The basis on which HMIC classify Police Service staff changed in the year 19992000, so the figures for 31 March 2000 and 31 March 2001 are not directly comparable with those for earlier years. Some officers counted as deployed to traffic duties in earlier years may, from 19992000 onward, have been recorded as deployed to duties relating to traffic wardens.
Deployment of officers to traffic and speed management duties are matters for the Chief Constable. I understand from the Chief Constable that about 142 constables are currently deployed on traffic duties.
I am told by the Chief Constable that speed management is designed to influence driver behaviour and is directed to those instances where there can be a link between collisions and speed. Speed enforcement tactics are targeted where there is likely to be the greatest chance of casualty reduction. I understand that all Sussex traffic officers can be directed to speed management activities and are trained for it. However, I am told that the equivalent of four full-time officers are regularly directed to this activity.
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Mr. Bob Ainsworth: I understand from the Chief Constable of Sussex that over the last year members of the Sussex Police Safety Camera Team have undertaken 262 mobile speed camera checks in which speeding offences were detected. This figure does not take account of other checks where there was no such detection.
Mr. Bob Ainsworth: Regulation of motor vehicle clamping by private security firms on private land will be introduced by the Security Industry Authority, a non-departmental public body (NDPB) being set up by the Home Office under the Private Security Industry Act 2001. The authority is currently preparing for regulation, which will take the form of licensing all individuals carrying out activities covered by the Act. The suitability of individuals applying for a licence will be assessed in accordance with published criteria relating to criminality and competency. The Security Industry Authority will be established as an NDPB on 1 April 2003 and it is expected that it will start licensing clamping operatives by the end of this year/early 2004. It will be a criminal offence to engage in licensable conduct without a licence.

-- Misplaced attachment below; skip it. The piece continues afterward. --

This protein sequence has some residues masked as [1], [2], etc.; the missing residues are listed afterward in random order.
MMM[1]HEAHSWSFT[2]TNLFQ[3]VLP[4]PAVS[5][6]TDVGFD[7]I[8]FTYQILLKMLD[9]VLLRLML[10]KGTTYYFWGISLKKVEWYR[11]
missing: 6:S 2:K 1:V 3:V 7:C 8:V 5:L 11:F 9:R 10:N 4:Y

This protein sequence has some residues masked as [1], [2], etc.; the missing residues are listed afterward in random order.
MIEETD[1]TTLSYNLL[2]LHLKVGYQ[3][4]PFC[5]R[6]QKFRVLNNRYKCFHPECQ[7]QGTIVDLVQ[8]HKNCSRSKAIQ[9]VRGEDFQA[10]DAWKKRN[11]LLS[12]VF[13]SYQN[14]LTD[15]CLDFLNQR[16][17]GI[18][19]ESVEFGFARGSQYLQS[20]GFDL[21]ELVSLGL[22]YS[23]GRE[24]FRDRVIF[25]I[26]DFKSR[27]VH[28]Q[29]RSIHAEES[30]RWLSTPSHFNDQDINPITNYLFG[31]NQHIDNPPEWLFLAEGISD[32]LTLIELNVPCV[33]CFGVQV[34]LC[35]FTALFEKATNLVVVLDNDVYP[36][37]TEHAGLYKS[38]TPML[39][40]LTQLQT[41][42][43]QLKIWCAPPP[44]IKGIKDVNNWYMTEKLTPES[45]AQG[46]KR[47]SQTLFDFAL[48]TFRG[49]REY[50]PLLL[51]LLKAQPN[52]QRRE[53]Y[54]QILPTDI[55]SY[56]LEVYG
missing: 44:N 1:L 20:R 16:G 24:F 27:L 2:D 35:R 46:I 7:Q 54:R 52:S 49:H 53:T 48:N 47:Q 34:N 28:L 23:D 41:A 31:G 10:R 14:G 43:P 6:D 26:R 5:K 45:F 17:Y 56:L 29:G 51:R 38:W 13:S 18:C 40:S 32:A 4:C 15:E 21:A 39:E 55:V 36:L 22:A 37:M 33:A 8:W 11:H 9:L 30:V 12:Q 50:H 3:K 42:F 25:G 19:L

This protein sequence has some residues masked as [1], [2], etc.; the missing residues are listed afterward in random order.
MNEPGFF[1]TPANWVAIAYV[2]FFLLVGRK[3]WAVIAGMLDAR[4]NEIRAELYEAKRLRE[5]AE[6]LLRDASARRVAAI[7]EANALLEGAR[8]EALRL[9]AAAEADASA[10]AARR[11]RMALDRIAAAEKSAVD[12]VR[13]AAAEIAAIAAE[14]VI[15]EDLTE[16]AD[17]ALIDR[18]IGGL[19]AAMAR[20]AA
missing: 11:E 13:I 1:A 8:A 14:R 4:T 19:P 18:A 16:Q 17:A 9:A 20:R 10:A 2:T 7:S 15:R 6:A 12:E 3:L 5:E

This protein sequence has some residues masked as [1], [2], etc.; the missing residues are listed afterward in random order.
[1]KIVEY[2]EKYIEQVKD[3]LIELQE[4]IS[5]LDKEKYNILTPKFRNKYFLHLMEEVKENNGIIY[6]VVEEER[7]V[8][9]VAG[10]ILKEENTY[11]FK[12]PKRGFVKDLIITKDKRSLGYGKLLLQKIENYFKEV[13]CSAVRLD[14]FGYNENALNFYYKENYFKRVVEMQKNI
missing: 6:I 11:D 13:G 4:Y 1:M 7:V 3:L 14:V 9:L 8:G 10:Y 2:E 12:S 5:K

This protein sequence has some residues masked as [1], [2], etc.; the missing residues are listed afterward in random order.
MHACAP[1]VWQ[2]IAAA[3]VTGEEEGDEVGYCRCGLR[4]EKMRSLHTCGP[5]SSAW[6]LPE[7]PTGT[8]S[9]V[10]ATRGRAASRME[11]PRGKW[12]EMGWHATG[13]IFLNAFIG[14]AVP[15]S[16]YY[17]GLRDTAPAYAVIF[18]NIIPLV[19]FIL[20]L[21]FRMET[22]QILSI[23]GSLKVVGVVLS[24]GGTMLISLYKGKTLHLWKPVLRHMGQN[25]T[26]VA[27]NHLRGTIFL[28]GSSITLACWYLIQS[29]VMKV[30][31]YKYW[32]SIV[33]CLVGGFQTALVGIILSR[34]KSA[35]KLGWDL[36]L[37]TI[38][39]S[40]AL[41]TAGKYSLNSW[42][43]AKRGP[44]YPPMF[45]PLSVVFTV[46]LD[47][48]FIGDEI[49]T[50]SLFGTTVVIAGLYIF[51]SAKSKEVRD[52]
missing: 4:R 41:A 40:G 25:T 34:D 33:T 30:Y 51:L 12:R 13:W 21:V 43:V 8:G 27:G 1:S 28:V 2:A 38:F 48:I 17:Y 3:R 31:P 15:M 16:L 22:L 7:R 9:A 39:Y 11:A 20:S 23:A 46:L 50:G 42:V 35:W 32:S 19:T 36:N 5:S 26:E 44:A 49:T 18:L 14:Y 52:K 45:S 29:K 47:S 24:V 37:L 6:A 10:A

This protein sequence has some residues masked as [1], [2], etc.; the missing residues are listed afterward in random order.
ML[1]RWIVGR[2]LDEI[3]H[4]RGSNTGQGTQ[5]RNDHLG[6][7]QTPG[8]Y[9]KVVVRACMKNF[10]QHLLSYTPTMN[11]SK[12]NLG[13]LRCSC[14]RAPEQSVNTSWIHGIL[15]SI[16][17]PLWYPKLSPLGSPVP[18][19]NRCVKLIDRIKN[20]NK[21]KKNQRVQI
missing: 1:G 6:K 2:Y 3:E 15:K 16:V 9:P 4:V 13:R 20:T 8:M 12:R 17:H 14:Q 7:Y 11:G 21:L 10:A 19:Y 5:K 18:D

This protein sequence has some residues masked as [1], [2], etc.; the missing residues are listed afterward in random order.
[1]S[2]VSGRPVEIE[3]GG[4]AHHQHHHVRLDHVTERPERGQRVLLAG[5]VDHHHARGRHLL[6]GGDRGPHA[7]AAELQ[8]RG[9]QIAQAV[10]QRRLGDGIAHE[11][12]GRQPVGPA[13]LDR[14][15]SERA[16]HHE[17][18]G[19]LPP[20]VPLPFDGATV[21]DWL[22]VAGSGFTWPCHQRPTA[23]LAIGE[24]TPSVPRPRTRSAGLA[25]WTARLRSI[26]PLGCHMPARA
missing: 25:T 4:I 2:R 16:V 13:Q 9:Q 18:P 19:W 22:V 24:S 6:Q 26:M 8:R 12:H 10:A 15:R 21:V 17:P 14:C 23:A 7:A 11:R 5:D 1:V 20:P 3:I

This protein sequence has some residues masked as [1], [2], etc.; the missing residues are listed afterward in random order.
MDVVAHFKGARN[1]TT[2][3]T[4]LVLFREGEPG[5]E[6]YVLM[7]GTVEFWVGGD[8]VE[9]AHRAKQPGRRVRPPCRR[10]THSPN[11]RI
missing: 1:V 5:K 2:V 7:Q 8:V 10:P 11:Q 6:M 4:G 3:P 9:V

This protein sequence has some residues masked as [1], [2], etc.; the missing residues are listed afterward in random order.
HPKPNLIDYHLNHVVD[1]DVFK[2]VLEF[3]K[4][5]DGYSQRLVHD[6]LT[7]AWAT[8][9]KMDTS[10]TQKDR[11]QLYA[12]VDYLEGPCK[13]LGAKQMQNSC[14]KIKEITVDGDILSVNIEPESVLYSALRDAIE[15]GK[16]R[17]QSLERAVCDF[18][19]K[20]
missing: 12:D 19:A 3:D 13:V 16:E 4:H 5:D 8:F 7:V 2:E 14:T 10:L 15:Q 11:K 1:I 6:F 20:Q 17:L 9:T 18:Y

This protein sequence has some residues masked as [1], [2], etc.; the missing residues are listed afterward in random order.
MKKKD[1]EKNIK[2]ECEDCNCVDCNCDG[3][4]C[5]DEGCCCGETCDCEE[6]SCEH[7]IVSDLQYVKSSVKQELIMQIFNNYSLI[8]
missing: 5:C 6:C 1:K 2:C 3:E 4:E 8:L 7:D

Mr. Paice: To ask the Secretary of State for the Home Department what guidelines are given to case workers at the Immigration and Nationality Directorate to assist them in determining what constitutes (a) a straightforward and (b) a non-straightforward further leave to remain visa application. 
Beverley Hughes: There are no specific guidelines. A straightforward application for leave to remain in the United Kingdom is one where it is clear from the information and evidence submitted that the requirements of the immigration rules are satisfied. An application which is not straightforward may require further inquiries, additional checks or discretionary consideration before it can be decided. Whether individual applications are straightforward depends on the individual circumstances of the case.
Mr. Paice: To ask the Secretary of State for the Home Department how long it is taking the Immigration and Nationality Directorate to process (a) a non-straightforward and (b) a straightforward further leave to remain visa application; and which month's post is being opened by the Immigration and Nationality Directorate with regard to visa applications. 
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Beverley Hughes: We aim normally to screen all postal applications within three weeks and decide those that are straightforward at that point. However, because of the high number of applications in the latter part of 2002, this is currently taking around 10 weeks on average. Some that are not straightforward because they need further inquiries or more detailed consideration can take around 12 months to decide, subject to how easy it is to obtain the information and how quickly applicants respond to such requests. We are taking measures to improve this situation and expect to make significant progress towards our three-week target for initial screening over the next two to three months, and to reduce the turnaround time for deciding more complex cases.
Postal applications received at the very end of December 2002 are currently being opened and details entered on to the General Casework Information Database. Those received in early January 2003 will be opened and entered very shortly and it is anticipated that the time-lag will be reduced to a week or less by the end of January.